I would like to revisit the “You’ve got structural problems, dude!” part of last week’s blog post. Let’s look at the picture of Tiger in the red shirt again. Here it is:
He appears to be equally balanced on both feet, but what is his right shoulder doing so much lower than the left? Recall that we saw a big twisty movement in the way he walked off the course.
Take a look at this screen shot of him from the back. That right shoulder is still lower, and take a look at that left hip again. This prompted a lot of discussion on how he should best address the problem. Interesting what this doctor had to say on Twitter that day:
He goes from saying “change swing or retire” to “he needs a non surgical rheumatology assessment of his spine”. It is well known in the golf community that Tiger has changed his swing multiple times. Check. Didn’t help. Rheumatology is defined as “any disorder of the extremities or back, characterized by pain and stiffness”. That is a pretty broad definition, eh?
However, you can see with your own eyes that his left hip is twisting all over the place. Taking a rheumatological look at his spine would be taking a look at the place that hurts, which is the symptom. Is it the cause as well?
I think not. Tiger himself identified the fact that his “glutes are shutting off”; “don’t activate and hence, it goes into my lower back.” He figured out the cause, but just isn’t having any luck with the strength and endurance in the glutes. Yet. Yet is the key word here, but I think there is one more elephant in the room that needs to be addressed: that left hip.
The left hip, in my opinion, is the primary cause of his low back misery.
Apparently the guys at Nike tried to tell him the same thing, to no avail. So I have fuel for my fire!
How does one hip cause such misery?
Stand in front of a mirror. Are your hips level? In the same horizontal plane? If they are, try hiking one hip up. What does that shoulder do?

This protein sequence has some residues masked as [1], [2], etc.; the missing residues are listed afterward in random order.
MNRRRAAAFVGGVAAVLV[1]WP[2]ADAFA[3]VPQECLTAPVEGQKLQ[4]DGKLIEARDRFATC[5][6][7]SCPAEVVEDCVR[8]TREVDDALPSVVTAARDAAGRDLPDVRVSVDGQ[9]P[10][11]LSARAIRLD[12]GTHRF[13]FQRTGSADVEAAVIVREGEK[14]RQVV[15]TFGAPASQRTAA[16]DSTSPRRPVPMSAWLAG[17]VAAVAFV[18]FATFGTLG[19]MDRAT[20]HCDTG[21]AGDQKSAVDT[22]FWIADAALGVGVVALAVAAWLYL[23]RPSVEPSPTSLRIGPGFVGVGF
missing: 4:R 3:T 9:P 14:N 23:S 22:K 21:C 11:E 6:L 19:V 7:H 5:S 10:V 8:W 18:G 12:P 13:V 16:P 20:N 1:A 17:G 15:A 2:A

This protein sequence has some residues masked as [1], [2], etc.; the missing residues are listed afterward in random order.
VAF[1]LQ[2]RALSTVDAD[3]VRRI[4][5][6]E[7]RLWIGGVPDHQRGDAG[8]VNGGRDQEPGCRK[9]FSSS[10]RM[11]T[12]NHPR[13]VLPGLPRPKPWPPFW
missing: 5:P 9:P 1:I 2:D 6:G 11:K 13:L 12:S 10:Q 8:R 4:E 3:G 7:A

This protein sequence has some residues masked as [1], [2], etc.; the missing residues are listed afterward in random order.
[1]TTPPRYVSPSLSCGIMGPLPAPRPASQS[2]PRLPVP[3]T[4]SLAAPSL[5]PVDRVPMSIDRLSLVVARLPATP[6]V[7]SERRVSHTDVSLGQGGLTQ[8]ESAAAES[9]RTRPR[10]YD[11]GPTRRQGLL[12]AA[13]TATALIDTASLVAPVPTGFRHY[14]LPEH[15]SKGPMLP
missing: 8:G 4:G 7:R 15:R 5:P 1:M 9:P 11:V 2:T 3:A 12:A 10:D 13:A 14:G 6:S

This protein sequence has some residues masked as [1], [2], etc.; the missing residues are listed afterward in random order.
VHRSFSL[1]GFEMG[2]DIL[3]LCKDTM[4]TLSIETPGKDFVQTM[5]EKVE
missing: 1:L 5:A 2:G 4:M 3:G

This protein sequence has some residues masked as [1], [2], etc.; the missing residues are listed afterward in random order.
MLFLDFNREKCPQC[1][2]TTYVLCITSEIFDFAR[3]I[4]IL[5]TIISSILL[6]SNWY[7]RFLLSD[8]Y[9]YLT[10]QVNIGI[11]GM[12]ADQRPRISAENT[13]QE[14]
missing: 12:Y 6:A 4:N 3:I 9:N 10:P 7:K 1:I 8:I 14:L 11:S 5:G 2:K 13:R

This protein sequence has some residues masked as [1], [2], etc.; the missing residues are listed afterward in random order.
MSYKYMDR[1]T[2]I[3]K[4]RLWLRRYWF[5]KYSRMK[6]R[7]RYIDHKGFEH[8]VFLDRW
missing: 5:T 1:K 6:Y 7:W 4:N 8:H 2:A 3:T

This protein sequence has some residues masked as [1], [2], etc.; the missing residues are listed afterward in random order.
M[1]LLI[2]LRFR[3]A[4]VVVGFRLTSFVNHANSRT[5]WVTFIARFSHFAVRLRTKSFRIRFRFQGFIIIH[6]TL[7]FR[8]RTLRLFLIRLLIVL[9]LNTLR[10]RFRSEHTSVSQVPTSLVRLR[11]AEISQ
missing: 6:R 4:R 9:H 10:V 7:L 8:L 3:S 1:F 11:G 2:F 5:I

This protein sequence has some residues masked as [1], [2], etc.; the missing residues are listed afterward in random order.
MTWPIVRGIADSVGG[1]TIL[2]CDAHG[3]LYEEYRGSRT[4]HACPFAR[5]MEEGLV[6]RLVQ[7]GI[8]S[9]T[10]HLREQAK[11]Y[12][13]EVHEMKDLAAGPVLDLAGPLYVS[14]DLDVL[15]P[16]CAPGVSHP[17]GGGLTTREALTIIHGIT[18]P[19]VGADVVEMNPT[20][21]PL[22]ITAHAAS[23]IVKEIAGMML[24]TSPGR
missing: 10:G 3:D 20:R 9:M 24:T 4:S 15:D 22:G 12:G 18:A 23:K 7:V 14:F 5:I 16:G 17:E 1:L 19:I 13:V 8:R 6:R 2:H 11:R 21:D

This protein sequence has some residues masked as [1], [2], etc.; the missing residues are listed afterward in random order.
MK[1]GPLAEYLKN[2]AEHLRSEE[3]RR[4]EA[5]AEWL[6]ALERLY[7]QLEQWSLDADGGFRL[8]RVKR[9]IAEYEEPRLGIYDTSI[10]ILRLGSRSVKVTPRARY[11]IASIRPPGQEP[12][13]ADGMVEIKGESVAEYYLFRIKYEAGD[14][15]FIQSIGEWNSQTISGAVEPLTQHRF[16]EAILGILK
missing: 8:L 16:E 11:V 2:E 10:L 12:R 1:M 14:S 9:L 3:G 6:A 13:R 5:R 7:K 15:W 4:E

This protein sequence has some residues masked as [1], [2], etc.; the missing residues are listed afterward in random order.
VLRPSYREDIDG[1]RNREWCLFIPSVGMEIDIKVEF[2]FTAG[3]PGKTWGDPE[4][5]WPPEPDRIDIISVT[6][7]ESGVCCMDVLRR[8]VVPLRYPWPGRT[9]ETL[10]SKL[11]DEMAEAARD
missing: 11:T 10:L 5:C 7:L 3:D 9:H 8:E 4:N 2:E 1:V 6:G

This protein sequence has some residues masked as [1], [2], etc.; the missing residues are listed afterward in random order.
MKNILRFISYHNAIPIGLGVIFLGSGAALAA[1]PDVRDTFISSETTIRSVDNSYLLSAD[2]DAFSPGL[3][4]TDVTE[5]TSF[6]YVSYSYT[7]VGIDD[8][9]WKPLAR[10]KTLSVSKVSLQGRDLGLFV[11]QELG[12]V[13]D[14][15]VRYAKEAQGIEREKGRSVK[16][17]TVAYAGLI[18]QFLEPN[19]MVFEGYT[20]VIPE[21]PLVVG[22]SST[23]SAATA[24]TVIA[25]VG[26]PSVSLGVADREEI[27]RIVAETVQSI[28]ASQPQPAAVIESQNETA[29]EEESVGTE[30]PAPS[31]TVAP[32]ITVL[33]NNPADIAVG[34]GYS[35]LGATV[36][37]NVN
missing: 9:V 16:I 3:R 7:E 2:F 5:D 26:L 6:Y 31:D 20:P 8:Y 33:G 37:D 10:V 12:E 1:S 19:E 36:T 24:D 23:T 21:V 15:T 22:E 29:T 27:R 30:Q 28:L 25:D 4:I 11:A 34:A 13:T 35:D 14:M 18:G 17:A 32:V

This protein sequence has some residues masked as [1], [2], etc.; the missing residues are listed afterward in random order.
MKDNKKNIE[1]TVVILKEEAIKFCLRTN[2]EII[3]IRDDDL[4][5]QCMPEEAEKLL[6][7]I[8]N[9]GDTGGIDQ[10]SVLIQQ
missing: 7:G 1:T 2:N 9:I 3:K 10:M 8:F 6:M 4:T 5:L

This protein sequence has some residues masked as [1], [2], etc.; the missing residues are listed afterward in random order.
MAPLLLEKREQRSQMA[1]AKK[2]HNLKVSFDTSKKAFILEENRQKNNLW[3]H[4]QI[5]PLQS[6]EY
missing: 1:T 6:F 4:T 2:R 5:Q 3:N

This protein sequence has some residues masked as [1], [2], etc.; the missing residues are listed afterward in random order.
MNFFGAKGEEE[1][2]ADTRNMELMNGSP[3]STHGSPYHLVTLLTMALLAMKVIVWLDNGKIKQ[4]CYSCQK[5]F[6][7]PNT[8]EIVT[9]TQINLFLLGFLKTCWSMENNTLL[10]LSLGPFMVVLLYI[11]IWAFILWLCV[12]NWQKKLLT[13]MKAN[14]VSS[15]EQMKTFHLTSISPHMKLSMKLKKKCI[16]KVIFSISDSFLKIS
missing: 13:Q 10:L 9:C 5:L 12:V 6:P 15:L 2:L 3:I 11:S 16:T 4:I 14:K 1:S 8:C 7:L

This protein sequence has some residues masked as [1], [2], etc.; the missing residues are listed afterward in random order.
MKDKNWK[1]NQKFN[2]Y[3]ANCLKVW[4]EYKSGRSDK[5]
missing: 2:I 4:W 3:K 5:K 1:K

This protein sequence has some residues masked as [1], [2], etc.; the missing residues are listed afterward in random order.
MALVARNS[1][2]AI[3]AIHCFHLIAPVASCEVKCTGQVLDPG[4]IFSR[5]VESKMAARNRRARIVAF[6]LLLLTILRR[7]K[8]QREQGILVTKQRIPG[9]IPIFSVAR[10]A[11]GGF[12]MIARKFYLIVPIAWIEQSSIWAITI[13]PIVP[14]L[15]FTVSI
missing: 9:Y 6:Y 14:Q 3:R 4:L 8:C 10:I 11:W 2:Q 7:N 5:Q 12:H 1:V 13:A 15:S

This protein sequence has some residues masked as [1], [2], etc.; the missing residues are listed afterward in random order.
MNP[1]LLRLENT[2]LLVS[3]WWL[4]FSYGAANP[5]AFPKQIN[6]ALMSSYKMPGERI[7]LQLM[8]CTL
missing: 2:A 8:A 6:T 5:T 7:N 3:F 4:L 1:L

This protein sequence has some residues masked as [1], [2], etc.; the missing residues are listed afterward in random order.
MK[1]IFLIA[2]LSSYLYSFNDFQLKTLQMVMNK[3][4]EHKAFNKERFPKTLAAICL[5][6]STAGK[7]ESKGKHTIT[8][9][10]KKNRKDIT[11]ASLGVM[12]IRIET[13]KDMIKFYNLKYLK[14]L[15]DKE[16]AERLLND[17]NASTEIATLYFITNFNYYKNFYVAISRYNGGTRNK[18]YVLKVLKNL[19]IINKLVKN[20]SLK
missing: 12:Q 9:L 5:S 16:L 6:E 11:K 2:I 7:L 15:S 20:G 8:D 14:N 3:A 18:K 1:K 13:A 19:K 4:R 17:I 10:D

It drops down, but why? Well, the hips are the foundation of your upper body. If one hip is higher than the other, the first thing that happens is that both shoulders move to stay on top of the hips. Your head also moves slightly to one side or the other. At that point, if your eyes are open, the eyes look at the horizon and notice that the world is slightly crooked. The eyes then rectify the situation by dropping one or the other shoulder. This picture illustrates it beautifully, minus showing the shoulders.
This is also why most people have varying degrees of scoliosis (curvature of the spine), but that is a topic for a future blog post. 🙂
So now, how do we fix it? Well, remember to be patient as we build strength in those muscles that aren’t strong YET (aka Tiger’s identification of the glutes) but let’s see if we can impact the horizontal position of the hips as well. Here are two of my favorite hip leveling positions:
First exercise: Kneeling Wall.
Kneel, with something cushy underneath your knees if they need it, where your knees and nose touch the wall. Here is the absolutely critical piece: MAKE SURE THE WEIGHT IS EQUAL IN BOTH KNEES. If it isn’t then you are continuing to favor one side over the other. If necessary, force the weight onto the knee that isn’t doing as much work. This creates a platform where the hips are required to do the same amount of work, and you will feel your quads burn up to your hips. It might take 4-5 mins, or even up to 12. Breathe. Hang in there! We want those hips level!
Second exercise: Wall Heel Drop
Take a thick book, or if you have a fancy calf stretch board, turn it around so the diagonal side is facing away from the wall. Throw yourself up against the wall, with your head, your hips, and your heels touching the wall. It is easier with your toes up on that book or board to stay balanced. Notice if the weight is distributed equally on both heels. If it isn’t, force it. I used to wait patiently, and now I push the issue.
It is essential that you have the same amount of weight on both heels, which means both hips are doing the same amount of work! Contract those glutes equally to get your tight calves to connect to your hamstrings to connect to your glutes. Breathe. This is also a FANTASTIC sinus release as most heads are forward, and this forces your head over your hips over your heels and allows your sinuses to drain. Try it for a few minutes, and I keep clients there for 10 minutes if the sinuses are especially clogged. Level those hips!
Let us know in the comments if you give these exercises a try and what the impact was!
These are such excellent intructions! Everyone should listen to you. You’ve taken me from twitching on the floor in back agony to RUNNING THE SAME DAY, just by forcing (did I say forcing?) me thru these exercises. They work.
Thank you for the lovely compliment & vote of confidence! I remember the back pain, and I am so glad to hear you were back on the trail the same day. Delightful! Keep up the great work! 🙂 Laura